Like its animated counterparts Mirror Mirror stays faithful to its source material but twists it just enough to feel unique. When Snow White (Lily Collins) was a little girl her father the King ventured into a nearby dark forest to do battle with an evil creature and was never seen or heard from again. The kingdom was inherited by The Queen (Julia Roberts) Snow's evil stepmother and the fair-skinned beauty lived locked up in the castle until her 18th birthday. Grown up and tired of her wicked parental substitute White sneaks out of the castle to the village for the first time. There she witnesses the economic horrors The Queen has imposed upon the people of her land all to fuel her expensive beautification. Along the way Snow also meets Prince Alcott (Armie Hammer) who is suffering from his own money troubles — mainly being robbed by a band of stilt-wearing dwarves. When the Queen catches wind of the secret excursion she casts Snow out of the castle to be murdered by her assistant Brighton (Nathan Lane).
Fairy tales take flack for rejecting the idea of women being capable but even with its flighty presentation and dedication to the old school Disney method Mirror Mirror empowers its Snow White in a genuine way thanks to Collins' snappy charming performance. After being set free by Brighton Snow crosses paths with the thieving dwarves and quickly takes a role on their pilfering team (which she helps turn in to a Robin Hooding business). Tarsem wisely mines a spectrum of personalities out of the seven dwarves instead of simply playing them for one note comedy. Sure there's plenty of slapstick and pun humor (purposefully and wonderfully corny) but each member of the septet stands out as a warm compassionate companion to Snow even in the fantasy world.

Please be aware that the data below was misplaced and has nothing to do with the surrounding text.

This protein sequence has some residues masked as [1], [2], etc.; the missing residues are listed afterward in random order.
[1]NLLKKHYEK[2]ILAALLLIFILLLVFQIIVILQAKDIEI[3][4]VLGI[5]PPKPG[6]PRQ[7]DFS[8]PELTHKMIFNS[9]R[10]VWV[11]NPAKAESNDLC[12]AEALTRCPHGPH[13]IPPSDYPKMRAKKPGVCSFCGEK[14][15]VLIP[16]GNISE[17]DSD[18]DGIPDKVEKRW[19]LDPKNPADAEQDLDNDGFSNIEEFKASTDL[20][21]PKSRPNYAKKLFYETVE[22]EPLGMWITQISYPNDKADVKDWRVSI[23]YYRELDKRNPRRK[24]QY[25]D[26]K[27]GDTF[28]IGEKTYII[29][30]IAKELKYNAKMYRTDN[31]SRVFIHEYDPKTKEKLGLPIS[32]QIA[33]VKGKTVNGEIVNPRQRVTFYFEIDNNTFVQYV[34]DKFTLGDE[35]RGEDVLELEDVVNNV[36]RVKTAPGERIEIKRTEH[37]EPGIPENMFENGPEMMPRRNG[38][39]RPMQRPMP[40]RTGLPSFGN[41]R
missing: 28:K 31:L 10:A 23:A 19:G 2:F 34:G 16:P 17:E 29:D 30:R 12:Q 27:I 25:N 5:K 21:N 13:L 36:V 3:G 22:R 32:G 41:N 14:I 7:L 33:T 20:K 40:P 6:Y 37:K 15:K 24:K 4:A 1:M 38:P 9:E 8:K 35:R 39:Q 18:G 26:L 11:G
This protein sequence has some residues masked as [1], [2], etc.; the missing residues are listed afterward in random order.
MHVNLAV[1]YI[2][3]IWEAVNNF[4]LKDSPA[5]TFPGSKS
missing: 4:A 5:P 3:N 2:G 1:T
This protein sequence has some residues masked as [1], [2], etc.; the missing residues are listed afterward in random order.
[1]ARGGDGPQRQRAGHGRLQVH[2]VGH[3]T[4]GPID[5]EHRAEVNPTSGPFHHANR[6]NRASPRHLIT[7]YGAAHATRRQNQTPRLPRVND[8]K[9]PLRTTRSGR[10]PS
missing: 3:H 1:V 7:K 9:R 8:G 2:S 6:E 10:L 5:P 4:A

Mirror Mirror is richly designed and executed in true Tarsem-fashion with breathtaking costumes (everything from ball gowns to the dwarf expando-stilts to ridiculous pirate ship hats with working canons) whimsical sets and a pitch-perfect score by Disney-mainstay Alan Menken. The world is a storybook and even its monsters look like illustrations rather than photo-real creations. But what makes it all click is the actors. Collins holds her own against the legendary Julia Roberts who relishes in the fun she's having playing someone despicable. She delivers every word with playful bite and her rapport with Lane is off-the-wall fun. Armie Hammer riffs on his own Prince Charming physique as Alcott. The only real misgiving of the film is the undercooked relationship between him and Snow. We know they'll get together but the journey's half the fun and Mirror Mirror serves that portion undercooked.
Children will swoon for Mirror Mirror but there's plenty here for adults — dialogue peppered with sharp wisecracks and a visual style ripped from an elegant tapestry. The movie wears its heart on its sleeve and rarely do we get a picture where both the heart and the sleeve feel truly magical.